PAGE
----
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Former Trump adviser Steve Bannon's claim that a meeting between Trump campaign officials and a group of Russians was "treasonous" focused on President Donald Trump's son and not his former campaign manager, as Mr Bannon now maintains, the author of a book containing the remark said.

Key points:

  • Steve Bannon said in the book that a meeting that Donald Trump Jr attended was "treasonous" and unpatriotic"
  • He has since said his comment were directed at former Trump campaign chair Paul Manafort
  • Author Michael Wolff says the comments were indeed directed at Mr Trump's son

In the book, Fire and Fury: Inside the Trump White House, Mr Bannon labelled the June 2016 meeting at Trump Tower, which Donald Trump Jr attended, as "treasonous" and "unpatriotic".

The reference angered the President, who last week lashed out at Mr Bannon, saying he "lost his mind".

Mr Bannon sought to make amends, saying in statement his description was not aimed at Mr Trump's son but at Mr Trump's former campaign chairman Paul Manafort.

But author Michael Wolff told MSNBC's Morning Joe: "It was not directed at Manafort, it was directed directly at Don Jr."

"Steve was incredibly helpful on this book, and his insights are penetrating, and I don't feel great about putting him in what seems obviously a difficult position. But he was talking about Don Jr.

"He was not talking about Paul Manafort."

Suppression efforts 'flagrantly unconstitutional'

A Trump lawyer last week threatened to block publication of the book and demanded an apology and retraction from its publisher, Henry Holt and company.

The publisher responded by bringing the release date forward.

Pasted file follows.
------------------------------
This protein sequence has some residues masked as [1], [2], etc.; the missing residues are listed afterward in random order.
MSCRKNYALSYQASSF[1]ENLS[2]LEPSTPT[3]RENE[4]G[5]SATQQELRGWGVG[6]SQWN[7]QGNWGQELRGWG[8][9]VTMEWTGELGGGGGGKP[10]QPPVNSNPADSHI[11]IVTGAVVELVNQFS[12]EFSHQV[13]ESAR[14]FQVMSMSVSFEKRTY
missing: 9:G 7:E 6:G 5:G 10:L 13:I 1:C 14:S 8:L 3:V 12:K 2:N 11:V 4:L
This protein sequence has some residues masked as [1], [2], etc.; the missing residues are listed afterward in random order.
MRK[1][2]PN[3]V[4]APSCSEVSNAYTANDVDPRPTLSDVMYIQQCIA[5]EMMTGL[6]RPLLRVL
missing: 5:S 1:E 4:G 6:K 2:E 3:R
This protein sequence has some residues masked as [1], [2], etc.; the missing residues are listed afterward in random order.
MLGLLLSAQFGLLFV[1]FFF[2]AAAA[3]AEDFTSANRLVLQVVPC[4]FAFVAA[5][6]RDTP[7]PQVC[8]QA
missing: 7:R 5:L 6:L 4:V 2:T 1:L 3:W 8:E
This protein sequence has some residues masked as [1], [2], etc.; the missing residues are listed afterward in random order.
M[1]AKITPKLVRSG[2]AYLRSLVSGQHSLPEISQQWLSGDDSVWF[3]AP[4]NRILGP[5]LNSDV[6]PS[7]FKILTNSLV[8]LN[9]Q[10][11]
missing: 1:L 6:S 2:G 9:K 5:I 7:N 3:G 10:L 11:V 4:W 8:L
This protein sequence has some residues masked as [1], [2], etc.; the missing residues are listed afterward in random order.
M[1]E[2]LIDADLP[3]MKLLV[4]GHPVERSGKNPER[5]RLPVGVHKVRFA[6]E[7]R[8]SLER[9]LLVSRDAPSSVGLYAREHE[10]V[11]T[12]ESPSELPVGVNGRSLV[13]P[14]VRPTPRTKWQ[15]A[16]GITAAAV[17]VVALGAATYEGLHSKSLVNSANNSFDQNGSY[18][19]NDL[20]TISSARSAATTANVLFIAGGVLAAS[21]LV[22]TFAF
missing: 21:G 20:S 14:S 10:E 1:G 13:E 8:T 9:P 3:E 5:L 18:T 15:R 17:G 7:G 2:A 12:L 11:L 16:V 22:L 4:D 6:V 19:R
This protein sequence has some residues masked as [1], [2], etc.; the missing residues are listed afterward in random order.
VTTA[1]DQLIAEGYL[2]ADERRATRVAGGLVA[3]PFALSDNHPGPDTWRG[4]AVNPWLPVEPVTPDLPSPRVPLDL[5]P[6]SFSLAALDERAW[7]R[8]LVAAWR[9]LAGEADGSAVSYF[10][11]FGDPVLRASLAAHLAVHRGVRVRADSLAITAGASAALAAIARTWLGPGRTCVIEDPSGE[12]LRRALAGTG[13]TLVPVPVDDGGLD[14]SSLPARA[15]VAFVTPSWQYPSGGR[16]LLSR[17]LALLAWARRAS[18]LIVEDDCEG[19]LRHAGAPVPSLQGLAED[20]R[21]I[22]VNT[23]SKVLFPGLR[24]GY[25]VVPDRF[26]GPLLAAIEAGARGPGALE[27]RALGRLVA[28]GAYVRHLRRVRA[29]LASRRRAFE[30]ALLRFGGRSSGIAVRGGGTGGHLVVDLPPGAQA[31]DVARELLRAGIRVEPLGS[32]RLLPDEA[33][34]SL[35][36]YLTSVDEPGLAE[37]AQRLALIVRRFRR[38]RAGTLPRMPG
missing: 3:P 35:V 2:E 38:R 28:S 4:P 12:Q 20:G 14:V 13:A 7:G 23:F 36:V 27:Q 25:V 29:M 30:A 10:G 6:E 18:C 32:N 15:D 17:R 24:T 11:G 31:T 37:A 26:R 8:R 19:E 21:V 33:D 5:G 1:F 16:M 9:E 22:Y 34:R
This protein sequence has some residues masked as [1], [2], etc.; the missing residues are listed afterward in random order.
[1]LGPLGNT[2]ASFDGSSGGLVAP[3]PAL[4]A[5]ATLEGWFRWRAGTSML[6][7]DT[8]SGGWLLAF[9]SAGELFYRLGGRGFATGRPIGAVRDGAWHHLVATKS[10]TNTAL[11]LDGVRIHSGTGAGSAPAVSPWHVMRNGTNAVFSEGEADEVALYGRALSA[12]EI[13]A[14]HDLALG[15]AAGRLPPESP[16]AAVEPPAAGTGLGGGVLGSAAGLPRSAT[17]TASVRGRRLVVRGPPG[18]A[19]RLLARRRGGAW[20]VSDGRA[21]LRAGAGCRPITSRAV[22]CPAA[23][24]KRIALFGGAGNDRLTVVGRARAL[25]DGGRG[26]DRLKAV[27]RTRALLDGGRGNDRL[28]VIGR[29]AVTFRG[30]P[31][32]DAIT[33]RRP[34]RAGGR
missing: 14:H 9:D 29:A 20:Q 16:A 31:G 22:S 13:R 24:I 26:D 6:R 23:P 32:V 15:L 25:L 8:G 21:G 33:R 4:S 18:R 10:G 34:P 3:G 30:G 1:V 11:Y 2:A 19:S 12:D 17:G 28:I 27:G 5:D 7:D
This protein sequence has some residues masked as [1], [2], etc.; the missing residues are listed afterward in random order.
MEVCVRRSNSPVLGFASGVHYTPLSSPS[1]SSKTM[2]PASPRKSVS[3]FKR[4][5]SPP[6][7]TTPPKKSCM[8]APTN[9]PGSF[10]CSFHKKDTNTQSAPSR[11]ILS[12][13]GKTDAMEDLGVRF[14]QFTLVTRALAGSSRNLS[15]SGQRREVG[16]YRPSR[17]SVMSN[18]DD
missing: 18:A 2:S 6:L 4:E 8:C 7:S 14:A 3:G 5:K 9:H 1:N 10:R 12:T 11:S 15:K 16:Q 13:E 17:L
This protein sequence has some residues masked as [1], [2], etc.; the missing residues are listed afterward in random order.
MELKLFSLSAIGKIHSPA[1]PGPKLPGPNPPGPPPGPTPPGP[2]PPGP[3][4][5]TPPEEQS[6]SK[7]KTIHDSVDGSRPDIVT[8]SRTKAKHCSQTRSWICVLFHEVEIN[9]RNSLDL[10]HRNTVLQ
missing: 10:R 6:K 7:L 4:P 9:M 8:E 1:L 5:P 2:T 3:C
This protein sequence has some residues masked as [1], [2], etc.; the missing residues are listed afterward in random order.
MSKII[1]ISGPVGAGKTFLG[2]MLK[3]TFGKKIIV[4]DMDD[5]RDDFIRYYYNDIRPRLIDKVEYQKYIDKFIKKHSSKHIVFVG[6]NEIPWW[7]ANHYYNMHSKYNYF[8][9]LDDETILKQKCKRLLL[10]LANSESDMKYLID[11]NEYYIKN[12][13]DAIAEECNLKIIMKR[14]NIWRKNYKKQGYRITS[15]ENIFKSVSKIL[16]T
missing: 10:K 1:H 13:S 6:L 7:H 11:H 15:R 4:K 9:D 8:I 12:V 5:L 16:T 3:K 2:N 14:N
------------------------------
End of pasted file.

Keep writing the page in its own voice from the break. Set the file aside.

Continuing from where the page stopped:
External Link: Michael Wolff's tweet: Here we go. You can buy it (and read it) tomorrow. Thank you, Mr. President.

Elizabeth McNamara, a lawyer for Macmillan, the publisher's parent company, also fired back in a letter to Mr Trump's lawyer, Charles Harder.

"My clients do not intend to cease publication, no such retraction will occur and no apology is warranted," she said.

The book publisher said any effort by Mr Trump to suppress the book would be "flagrantly unconstitutional".

In a letter to company employees shared with The Associated Press, Macmillan chief executive John Sargent wrote "no American court" would go along with Mr Trump should he sue to have Fire and Fury withdrawn.

A composite image of Michael Wolff and Donald Trump.

Bannon's comments 'repugnant, grotesque'

Trump and other White House officials have attacked Mr Bannon and the book, which they have said is riddled with lies.

The book depicts a chaotic White House led by a man who is mentally unstable and unfit for the job.

"I don't believe there's any way back for Mr Bannon at this point," White House spokesman Hogan Gidley said on Air Force One.

"When you go after somebody's family in the manner in which he did … it is repugnant, it is grotesque."

The President's allies also attacked the book in a round of television appearances.

Chief policy adviser Stephen Miller, in a combative appearance on CNN, described the book as "nothing but a pile of trash through and through".

CIA director Mike Pompeo said Mr Trump was "completely fit" to lead the country.

Nikki Haley, the US ambassador to the United Nations, said she visits the White House once a week, and "no-one questions the stability of the President".

Bannon's mea culpa

Steve Bannon slams the Republican party over its handling of Roy Moore case

Mr Bannon is chairman of Breitbart News, and his comments caused one of his key backers, Rebekah Mercer, the billionaire GOP donor and Breitbart co-owner, to distance her family from him.

In his statement, Mr Bannon praised Trump Jr as "both a patriot and a good man".

"I regret that my delay in responding to the inaccurate reporting regarding Don Jr has diverted attention from the President's historical accomplishments in the first year of his presidency," Mr Bannon said in the statement, which was first obtained by the news site Axios.

Two days after the book's release, WikiLeaks tweeted a link to an electronic image of the text.

Posting the text of a book without permission would violate copyright restrictions and potentially damage sales.

Yet, hours after WikiLeaks tweeted the link, Fire and Fury remained at the top of Amazon's lists of hardcover and ebook bestsellers.

Reuters/AP

Original Article

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